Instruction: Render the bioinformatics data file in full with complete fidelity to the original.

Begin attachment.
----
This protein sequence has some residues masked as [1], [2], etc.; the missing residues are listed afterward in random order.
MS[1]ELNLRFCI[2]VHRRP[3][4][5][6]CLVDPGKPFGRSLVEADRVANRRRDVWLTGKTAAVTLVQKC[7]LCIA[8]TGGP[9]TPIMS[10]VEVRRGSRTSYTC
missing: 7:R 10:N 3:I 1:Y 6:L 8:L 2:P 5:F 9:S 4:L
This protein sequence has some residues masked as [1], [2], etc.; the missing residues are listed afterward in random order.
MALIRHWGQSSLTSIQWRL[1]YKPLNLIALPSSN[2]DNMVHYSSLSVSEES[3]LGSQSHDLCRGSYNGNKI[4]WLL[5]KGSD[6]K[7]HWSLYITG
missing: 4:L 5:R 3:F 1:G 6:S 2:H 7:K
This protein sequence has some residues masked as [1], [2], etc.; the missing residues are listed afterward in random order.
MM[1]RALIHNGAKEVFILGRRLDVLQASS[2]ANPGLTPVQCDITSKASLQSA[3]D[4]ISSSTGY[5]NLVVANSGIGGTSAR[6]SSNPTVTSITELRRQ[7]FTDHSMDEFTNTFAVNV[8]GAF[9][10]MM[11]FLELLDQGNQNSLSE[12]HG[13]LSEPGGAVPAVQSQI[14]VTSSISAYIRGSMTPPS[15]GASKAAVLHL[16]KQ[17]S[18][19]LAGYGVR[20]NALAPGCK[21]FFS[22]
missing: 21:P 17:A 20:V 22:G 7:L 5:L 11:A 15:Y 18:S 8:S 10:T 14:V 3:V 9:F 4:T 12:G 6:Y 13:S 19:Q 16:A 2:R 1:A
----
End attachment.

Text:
This protein sequence has some residues masked as [1], [2], etc.; the missing residues are listed afterward in random order.
MS[1]ELNLRFCI[2]VHRRP[3][4][5][6]CLVDPGKPFGRSLVEADRVANRRRDVWLTGKTAAVTLVQKC[7]LCIA[8]TGGP[9]TPIMS[10]VEVRRGSRTSYTC
missing: 7:R 10:N 3:I 1:Y 6:L 8:L 2:P 5:F 9:S 4:L
This protein sequence has some residues masked as [1], [2], etc.; the missing residues are listed afterward in random order.
MALIRHWGQSSLTSIQWRL[1]YKPLNLIALPSSN[2]DNMVHYSSLSVSEES[3]LGSQSHDLCRGSYNGNKI[4]WLL[5]KGSD[6]K[7]HWSLYITG
missing: 4:L 5:R 3:F 1:G 6:S 2:H 7:K
This protein sequence has some residues masked as [1], [2], etc.; the missing residues are listed afterward in random order.
MM[1]RALIHNGAKEVFILGRRLDVLQASS[2]ANPGLTPVQCDITSKASLQSA[3]D[4]ISSSTGY[5]NLVVANSGIGGTSAR[6]SSNPTVTSITELRRQ[7]FTDHSMDEFTNTFAVNV[8]GAF[9][10]MM[11]FLELLDQGNQNSLSE[12]HG[13]LSEPGGAVPAVQSQI[14]VTSSISAYIRGSMTPPS[15]GASKAAVLHL[16]KQ[17]S[18][19]LAGYGVR[20]NALAPGCK[21]FFS[22]
missing: 21:P 17:A 20:V 22:G 7:L 5:L 11:A 15:Y 18:S 8:S 10:T 14:V 3:V 9:F 4:T 12:G 6:Y 13:S 19:Q 16:A 2:R 1:A